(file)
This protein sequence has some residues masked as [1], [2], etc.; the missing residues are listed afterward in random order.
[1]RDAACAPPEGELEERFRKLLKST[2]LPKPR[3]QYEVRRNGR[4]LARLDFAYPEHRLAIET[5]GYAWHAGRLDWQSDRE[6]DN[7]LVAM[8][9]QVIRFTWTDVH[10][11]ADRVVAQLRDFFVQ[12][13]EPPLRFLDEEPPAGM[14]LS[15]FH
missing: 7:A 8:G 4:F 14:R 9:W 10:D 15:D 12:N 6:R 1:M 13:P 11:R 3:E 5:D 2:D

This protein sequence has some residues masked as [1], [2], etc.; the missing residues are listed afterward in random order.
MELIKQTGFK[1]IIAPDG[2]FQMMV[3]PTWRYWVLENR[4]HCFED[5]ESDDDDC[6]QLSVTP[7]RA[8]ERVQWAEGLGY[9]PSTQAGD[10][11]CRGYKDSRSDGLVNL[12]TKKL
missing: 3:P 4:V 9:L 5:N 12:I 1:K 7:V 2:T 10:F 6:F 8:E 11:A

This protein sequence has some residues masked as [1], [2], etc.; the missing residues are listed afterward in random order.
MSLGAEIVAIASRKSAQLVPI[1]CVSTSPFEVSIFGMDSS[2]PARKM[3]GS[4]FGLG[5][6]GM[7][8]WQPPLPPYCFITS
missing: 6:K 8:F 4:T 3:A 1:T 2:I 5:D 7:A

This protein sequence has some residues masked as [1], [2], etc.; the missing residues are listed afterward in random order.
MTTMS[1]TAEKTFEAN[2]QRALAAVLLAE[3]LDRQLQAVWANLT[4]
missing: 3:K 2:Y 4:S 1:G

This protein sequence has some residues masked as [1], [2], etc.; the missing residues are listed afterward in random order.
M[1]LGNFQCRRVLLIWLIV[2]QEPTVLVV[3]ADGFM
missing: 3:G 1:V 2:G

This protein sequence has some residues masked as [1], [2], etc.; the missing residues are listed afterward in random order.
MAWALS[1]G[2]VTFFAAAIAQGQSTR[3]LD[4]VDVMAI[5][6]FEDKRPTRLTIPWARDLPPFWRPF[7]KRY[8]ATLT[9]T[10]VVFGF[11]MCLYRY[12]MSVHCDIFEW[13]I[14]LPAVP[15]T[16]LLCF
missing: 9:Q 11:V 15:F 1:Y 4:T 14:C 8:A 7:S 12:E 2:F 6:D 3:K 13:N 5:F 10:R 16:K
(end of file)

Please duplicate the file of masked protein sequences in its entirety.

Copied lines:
This protein sequence has some residues masked as [1], [2], etc.; the missing residues are listed afterward in random order.
[1]RDAACAPPEGELEERFRKLLKST[2]LPKPR[3]QYEVRRNGR[4]LARLDFAYPEHRLAIET[5]GYAWHAGRLDWQSDRE[6]DN[7]LVAM[8][9]QVIRFTWTDVH[10][11]ADRVVAQLRDFFVQ[12][13]EPPLRFLDEEPPAGM[14]LS[15]FH
missing: 7:A 8:G 4:F 14:R 9:W 10:D 15:D 12:N 6:R 1:M 13:P 11:R 3:E 5:D 2:D

This protein sequence has some residues masked as [1], [2], etc.; the missing residues are listed afterward in random order.
MELIKQTGFK[1]IIAPDG[2]FQMMV[3]PTWRYWVLENR[4]HCFED[5]ESDDDDC[6]QLSVTP[7]RA[8]ERVQWAEGLGY[9]PSTQAGD[10][11]CRGYKDSRSDGLVNL[12]TKKL
missing: 3:P 4:V 9:L 5:N 12:I 1:K 7:V 2:T 10:F 6:F 8:E 11:A

This protein sequence has some residues masked as [1], [2], etc.; the missing residues are listed afterward in random order.
MSLGAEIVAIASRKSAQLVPI[1]CVSTSPFEVSIFGMDSS[2]PARKM[3]GS[4]FGLG[5][6]GM[7][8]WQPPLPPYCFITS
missing: 6:K 8:F 4:T 3:A 1:T 2:I 5:D 7:A

This protein sequence has some residues masked as [1], [2], etc.; the missing residues are listed afterward in random order.
MTTMS[1]TAEKTFEAN[2]QRALAAVLLAE[3]LDRQLQAVWANLT[4]
missing: 3:K 2:Y 4:S 1:G

This protein sequence has some residues masked as [1], [2], etc.; the missing residues are listed afterward in random order.
M[1]LGNFQCRRVLLIWLIV[2]QEPTVLVV[3]ADGFM
missing: 3:G 1:V 2:G

This protein sequence has some residues masked as [1], [2], etc.; the missing residues are listed afterward in random order.
MAWALS[1]G[2]VTFFAAAIAQGQSTR[3]LD[4]VDVMAI[5][6]FEDKRPTRLTIPWARDLPPFWRPF[7]KRY[8]ATLT[9]T[10]VVFGF[11]MCLYRY[12]MSVHCDIFEW[13]I[14]LPAVP[15]T[16]LLCF
missing: 9:Q 11:V 15:F 1:Y 4:T 14:C 8:A 7:S 12:E 2:F 6:D 3:K 13:N 5:F 10:R 16:K